I’d like to see it on all of 2018 and all of 2019, on the cattle that have been finished and slaughtered in the factories.

It should be distributed in this particular way because the finishing man is taking the risk of buying the stores.

Suckler and store farmers will benefit from better prices in the mart: once the finishers get the subsidy, they’ll be out buying.

The factories are the ones holding the price back a bit.

Even though they claim that’s the market prices, I believe our price should be a little bit more.

The factories would cut the price as much as they can, and they’ll eventually cut it more now simply because of the extra €100m coming from the EU and the Government.

Con Frawley (drystock and sheep), Curraghmore, Co Tipperary

I think farmers need to get a lot more information about this money before we can comment on how good or bad it is.

I’d like to see it going to the smaller farms this time and not into the hands of the big feedlots and finishers.

It’s been an extremely tough winter and spring for anyone who was finishing cattle.

I know beef prices are coming up a bit, but now lamb prices have taken an awful hit – it’s one blow after another.

Con Frawley, Curraghmore, Co Tipperary. \ Matthew Halpin

Additional reporting by Matthew Halpin.

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Farmer viewpoint: how the €100m beef fund should be paid and to who

Farmer viewpoint: how the €100m beef fund should be paid and to who
Farmers at Nenagh mart, Ballina mart and the Teagasc dairy beef open day in Johnstown Castle outlined what they want from the Brexit beef compensation fund.

Michael and Ornagh Darcy

Calf to store Piercestown, Co Wexford

“That money will go straight into the hands of the factories and the feedlots. A proportion of the cattle is in feedlots and it will be just another tool for the factories, whereas it should go to the family farms.

“The people finishing the cattle are getting them cheaper. If we’re serious about protecting the beef industry, they have to target the family farm.”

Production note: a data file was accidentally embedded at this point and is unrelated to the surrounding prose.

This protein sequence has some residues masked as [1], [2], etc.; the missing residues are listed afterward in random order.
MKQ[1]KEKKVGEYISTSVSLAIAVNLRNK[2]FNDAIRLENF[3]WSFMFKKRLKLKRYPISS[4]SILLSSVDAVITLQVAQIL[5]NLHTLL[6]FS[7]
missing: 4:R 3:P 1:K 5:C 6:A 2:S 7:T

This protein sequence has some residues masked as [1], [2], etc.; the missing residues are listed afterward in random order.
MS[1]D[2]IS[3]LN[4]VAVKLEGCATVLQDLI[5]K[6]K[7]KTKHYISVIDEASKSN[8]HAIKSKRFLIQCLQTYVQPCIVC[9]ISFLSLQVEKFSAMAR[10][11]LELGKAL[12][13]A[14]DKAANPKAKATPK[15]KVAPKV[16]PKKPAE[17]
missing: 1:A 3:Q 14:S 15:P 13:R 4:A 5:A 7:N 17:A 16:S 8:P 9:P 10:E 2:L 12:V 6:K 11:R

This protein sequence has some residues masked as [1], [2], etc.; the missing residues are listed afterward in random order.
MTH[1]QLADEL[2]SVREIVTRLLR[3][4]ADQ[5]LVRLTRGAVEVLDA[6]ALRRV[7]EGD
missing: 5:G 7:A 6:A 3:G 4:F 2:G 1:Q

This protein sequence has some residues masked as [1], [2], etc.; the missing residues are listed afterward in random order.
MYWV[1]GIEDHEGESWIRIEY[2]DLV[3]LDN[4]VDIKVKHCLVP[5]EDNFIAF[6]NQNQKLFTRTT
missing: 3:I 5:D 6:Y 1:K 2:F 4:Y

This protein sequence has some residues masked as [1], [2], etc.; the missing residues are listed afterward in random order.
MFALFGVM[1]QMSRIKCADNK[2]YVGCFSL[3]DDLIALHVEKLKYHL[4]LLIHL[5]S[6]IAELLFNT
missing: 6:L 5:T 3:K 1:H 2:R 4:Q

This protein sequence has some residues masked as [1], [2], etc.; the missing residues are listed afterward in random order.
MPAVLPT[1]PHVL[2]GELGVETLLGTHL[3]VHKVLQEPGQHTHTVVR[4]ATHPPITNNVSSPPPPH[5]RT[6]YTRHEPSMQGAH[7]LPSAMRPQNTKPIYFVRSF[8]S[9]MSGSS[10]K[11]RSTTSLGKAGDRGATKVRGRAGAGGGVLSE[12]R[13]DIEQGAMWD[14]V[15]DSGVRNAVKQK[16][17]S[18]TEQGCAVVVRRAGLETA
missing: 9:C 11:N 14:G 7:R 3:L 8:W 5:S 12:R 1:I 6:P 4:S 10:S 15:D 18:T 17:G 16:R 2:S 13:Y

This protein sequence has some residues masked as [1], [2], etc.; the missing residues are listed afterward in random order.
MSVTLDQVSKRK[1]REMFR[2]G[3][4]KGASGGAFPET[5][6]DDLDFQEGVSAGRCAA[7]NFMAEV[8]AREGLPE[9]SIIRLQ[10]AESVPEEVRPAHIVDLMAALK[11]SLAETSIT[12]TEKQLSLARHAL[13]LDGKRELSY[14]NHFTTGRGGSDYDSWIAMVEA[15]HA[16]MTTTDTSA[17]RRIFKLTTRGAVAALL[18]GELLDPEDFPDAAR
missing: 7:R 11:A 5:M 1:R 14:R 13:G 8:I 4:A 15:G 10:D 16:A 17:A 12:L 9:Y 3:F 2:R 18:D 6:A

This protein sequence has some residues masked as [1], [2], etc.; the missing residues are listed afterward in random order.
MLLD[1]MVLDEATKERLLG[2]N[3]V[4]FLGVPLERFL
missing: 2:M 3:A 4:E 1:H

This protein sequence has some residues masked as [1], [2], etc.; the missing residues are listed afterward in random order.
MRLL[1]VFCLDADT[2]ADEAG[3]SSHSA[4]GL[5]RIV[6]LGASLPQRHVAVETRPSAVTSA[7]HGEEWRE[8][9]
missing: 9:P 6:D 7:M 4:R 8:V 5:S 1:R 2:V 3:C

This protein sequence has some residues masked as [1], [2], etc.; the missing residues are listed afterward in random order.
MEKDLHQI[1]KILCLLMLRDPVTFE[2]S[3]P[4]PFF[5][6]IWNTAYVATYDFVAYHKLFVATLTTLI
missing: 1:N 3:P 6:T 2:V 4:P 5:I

John Dunne at the Teagasc dairy beef open day in Johnstown Castle, Co Wexford. \ Thomas Hubert

John Dunne

Suckler and calf to beef Portarlington, Co Offaly

“I think it should go directly to the finisher. The beef man was never one to hold on to money. He will bring it straight to the mart and send it back down along the line to the store or weanling producer.

“It’s the family farm that needs the support, not the factories that own feedlots or the feedlot operator, they have cashflow. There should be a limit on the number of cattle or the amount for each farmer. Giving everybody a little amount of money is purely a vote-getting exercise.”

John Gleeson, at Nenagh Mart.

John Gleeson

Suckler and drystock Puckaun, Co Tipperary

“The money is just an election gimmick if you ask me. I’d be afraid it’s going to be like the Single Farm Payment and all the schemes that we have; 80% of the money going to 20% of the farmers.

“It’s always the smaller farmers, like myself, who are getting the raw deal – the weak are getting weaker. I’d like to see the smaller farms given preference with this fund to give them a chance.”

Joe Cahill, Cloughjordan, Co Tipperary, at Nenagh Mart.

Joe Cahill

Suckler and drystock Cloughjordan, Co Tipperary

“Personally, I’d love to see it coming as a payment per suckler cow because I think if the suckler cow isn’t supported, we will all be left rearing dairy stock in a few years.

“Unfortunately, at the moment it looks like most of the money will end up in the hands of the big finishers. At the same time, we have to remember that a lot of the trade in the marts depends on one or two of those big buyers standing around the ring.”

Michael Mitchell, Castlebar, Co Mayo. \ Frank Dolan.

Michael Mitchell

Suckler to weanling/beef Castlebar, Co Mayo

“It should go to both finishers and to suckler farmers. Both are feeling a lot of pain since Brexit started to bite. The fairest way to pay it to cattle finishers is as a payment per kilo of beef sold since last autumn.

“To make the pot go as far is it can, the payment should be capped either up to a weight like 380kg or 400kg or a maximum per head. Where the farmer is bringing them to slaughter, they should receive a higher payment per animal than those that buy cattle to finish.”

John Morahan, Kilmaine, Co Mayo. \ Conor McKeown

John Morahan

Suckler to beef Kilmaine, Co Mayo

“Factory feedlots should not qualify for any of the fund because of how they are used to control the market. The fund should be backdated to cover cattle slaughtered from the autumn onwards when price pressure started.

“The fairest way to pay it is on a payment per head, with higher payments for cattle slaughtered at higher carcase weights, as these cattle are the ones hit the hardest by lower prices and tougher price cuts. It probably should be capped at a 500kg carcase.”